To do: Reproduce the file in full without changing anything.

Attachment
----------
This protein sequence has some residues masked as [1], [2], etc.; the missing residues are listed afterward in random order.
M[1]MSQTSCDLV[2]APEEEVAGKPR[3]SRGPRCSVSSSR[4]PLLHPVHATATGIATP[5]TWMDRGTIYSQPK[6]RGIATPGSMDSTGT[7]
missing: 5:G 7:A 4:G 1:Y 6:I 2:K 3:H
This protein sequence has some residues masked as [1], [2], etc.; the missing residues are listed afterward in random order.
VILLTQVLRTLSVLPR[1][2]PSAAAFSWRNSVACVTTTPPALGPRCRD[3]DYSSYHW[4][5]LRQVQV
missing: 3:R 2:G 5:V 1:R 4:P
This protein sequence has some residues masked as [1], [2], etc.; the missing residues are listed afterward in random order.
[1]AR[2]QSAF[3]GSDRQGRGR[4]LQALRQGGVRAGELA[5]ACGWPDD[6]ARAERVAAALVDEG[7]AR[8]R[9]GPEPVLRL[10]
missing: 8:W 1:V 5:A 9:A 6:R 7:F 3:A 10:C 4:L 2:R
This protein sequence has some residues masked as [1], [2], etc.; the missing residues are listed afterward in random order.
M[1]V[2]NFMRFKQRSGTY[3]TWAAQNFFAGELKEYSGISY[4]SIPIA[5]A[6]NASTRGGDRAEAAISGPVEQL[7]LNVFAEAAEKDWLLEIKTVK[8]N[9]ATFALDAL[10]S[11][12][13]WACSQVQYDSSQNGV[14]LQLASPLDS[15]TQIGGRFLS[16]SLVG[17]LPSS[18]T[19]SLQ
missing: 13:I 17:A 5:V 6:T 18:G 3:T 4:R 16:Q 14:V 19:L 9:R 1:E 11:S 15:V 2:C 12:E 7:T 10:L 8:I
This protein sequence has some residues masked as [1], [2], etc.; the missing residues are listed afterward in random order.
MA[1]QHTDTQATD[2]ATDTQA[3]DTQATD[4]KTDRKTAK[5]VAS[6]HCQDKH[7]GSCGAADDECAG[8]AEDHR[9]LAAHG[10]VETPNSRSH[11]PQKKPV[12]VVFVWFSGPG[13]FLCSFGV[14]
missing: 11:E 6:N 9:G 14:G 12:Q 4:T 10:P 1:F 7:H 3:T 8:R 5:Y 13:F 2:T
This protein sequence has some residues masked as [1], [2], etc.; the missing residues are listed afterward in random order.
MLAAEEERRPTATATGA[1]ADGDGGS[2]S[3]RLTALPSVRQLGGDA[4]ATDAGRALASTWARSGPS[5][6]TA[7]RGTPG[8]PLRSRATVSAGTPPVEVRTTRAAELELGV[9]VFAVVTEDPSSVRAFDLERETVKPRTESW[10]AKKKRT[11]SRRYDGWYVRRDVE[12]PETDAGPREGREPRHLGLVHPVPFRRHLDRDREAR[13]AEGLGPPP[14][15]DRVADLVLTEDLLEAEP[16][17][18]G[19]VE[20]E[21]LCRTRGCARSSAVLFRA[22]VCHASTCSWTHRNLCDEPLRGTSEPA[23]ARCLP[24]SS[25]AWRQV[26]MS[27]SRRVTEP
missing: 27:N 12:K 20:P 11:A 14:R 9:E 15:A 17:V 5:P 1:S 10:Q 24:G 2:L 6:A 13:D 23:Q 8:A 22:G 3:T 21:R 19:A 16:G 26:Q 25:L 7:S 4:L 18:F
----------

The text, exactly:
This protein sequence has some residues masked as [1], [2], etc.; the missing residues are listed afterward in random order.
M[1]MSQTSCDLV[2]APEEEVAGKPR[3]SRGPRCSVSSSR[4]PLLHPVHATATGIATP[5]TWMDRGTIYSQPK[6]RGIATPGSMDSTGT[7]
missing: 5:G 7:A 4:G 1:Y 6:I 2:K 3:H
This protein sequence has some residues masked as [1], [2], etc.; the missing residues are listed afterward in random order.
VILLTQVLRTLSVLPR[1][2]PSAAAFSWRNSVACVTTTPPALGPRCRD[3]DYSSYHW[4][5]LRQVQV
missing: 3:R 2:G 5:V 1:R 4:P
This protein sequence has some residues masked as [1], [2], etc.; the missing residues are listed afterward in random order.
[1]AR[2]QSAF[3]GSDRQGRGR[4]LQALRQGGVRAGELA[5]ACGWPDD[6]ARAERVAAALVDEG[7]AR[8]R[9]GPEPVLRL[10]
missing: 8:W 1:V 5:A 9:A 6:R 7:F 3:A 10:C 4:L 2:R
This protein sequence has some residues masked as [1], [2], etc.; the missing residues are listed afterward in random order.
M[1]V[2]NFMRFKQRSGTY[3]TWAAQNFFAGELKEYSGISY[4]SIPIA[5]A[6]NASTRGGDRAEAAISGPVEQL[7]LNVFAEAAEKDWLLEIKTVK[8]N[9]ATFALDAL[10]S[11][12][13]WACSQVQYDSSQNGV[14]LQLASPLDS[15]TQIGGRFLS[16]SLVG[17]LPSS[18]T[19]SLQ
missing: 13:I 17:A 5:V 6:T 18:G 3:T 4:R 16:Q 14:V 19:L 9:R 1:E 11:S 15:V 2:C 12:E 7:T 10:L 8:I
This protein sequence has some residues masked as [1], [2], etc.; the missing residues are listed afterward in random order.
MA[1]QHTDTQATD[2]ATDTQA[3]DTQATD[4]KTDRKTAK[5]VAS[6]HCQDKH[7]GSCGAADDECAG[8]AEDHR[9]LAAHG[10]VETPNSRSH[11]PQKKPV[12]VVFVWFSGPG[13]FLCSFGV[14]
missing: 11:E 6:N 9:G 14:G 12:Q 4:T 10:P 1:F 7:H 3:T 8:R 5:Y 13:F 2:T
This protein sequence has some residues masked as [1], [2], etc.; the missing residues are listed afterward in random order.
MLAAEEERRPTATATGA[1]ADGDGGS[2]S[3]RLTALPSVRQLGGDA[4]ATDAGRALASTWARSGPS[5][6]TA[7]RGTPG[8]PLRSRATVSAGTPPVEVRTTRAAELELGV[9]VFAVVTEDPSSVRAFDLERETVKPRTESW[10]AKKKRT[11]SRRYDGWYVRRDVE[12]PETDAGPREGREPRHLGLVHPVPFRRHLDRDREAR[13]AEGLGPPP[14][15]DRVADLVLTEDLLEAEP[16][17][18]G[19]VE[20]E[21]LCRTRGCARSSAVLFRA[22]VCHASTCSWTHRNLCDEPLRGTSEPA[23]ARCLP[24]SS[25]AWRQV[26]MS[27]SRRVTEP
missing: 27:N 12:K 20:P 11:A 14:R 9:E 15:A 17:V 5:P 1:S 10:Q 24:G 2:L 6:A 13:D 23:Q 8:A 22:G 3:T 21:R 19:A 16:G 26:Q 25:L 7:S 4:L 18:F